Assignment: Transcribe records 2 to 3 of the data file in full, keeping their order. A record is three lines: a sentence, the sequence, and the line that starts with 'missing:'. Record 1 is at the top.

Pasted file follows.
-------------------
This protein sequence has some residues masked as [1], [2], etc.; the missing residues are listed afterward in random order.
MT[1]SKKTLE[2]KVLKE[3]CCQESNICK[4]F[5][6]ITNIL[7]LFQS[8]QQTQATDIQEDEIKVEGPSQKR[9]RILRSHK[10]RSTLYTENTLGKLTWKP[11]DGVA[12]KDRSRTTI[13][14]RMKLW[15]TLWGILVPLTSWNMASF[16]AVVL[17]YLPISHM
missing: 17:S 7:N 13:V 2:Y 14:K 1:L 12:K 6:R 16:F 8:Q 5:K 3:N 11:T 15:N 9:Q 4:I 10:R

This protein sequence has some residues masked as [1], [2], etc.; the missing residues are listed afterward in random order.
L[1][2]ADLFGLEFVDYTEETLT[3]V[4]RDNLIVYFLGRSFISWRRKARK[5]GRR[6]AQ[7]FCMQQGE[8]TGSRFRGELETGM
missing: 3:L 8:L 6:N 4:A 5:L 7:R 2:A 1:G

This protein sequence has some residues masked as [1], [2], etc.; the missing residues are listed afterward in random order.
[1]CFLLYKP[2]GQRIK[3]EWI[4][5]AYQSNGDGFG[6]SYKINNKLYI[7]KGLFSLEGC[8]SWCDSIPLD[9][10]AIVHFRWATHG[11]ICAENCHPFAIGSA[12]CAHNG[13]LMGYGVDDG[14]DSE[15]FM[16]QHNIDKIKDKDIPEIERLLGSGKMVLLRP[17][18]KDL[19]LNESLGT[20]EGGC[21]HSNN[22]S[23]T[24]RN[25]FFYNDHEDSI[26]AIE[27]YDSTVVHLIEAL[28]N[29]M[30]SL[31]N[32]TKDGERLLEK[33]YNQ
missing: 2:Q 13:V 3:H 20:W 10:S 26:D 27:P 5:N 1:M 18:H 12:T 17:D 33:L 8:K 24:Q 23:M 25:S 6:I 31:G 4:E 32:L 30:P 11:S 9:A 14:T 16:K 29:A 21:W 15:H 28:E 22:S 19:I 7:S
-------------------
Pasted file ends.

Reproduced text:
This protein sequence has some residues masked as [1], [2], etc.; the missing residues are listed afterward in random order.
L[1][2]ADLFGLEFVDYTEETLT[3]V[4]RDNLIVYFLGRSFISWRRKARK[5]GRR[6]AQ[7]FCMQQGE[8]TGSRFRGELETGM
missing: 3:L 8:L 6:N 4:A 5:L 7:R 2:A 1:G

This protein sequence has some residues masked as [1], [2], etc.; the missing residues are listed afterward in random order.
[1]CFLLYKP[2]GQRIK[3]EWI[4][5]AYQSNGDGFG[6]SYKINNKLYI[7]KGLFSLEGC[8]SWCDSIPLD[9][10]AIVHFRWATHG[11]ICAENCHPFAIGSA[12]CAHNG[13]LMGYGVDDG[14]DSE[15]FM[16]QHNIDKIKDKDIPEIERLLGSGKMVLLRP[17][18]KDL[19]LNESLGT[20]EGGC[21]HSNN[22]S[23]T[24]RN[25]FFYNDHEDSI[26]AIE[27]YDSTVVHLIEAL[28]N[29]M[30]SL[31]N[32]TKDGERLLEK[33]YNQ
missing: 2:Q 13:V 3:H 20:W 10:S 26:D 27:P 5:N 1:M 18:H 12:T 17:D 33:L 8:K 24:Q 23:M 25:S 6:I 31:G 4:E 32:L 30:P 11:S 9:A 14:T 16:K 29:A 21:W 15:H 28:E 22:S 19:I 7:S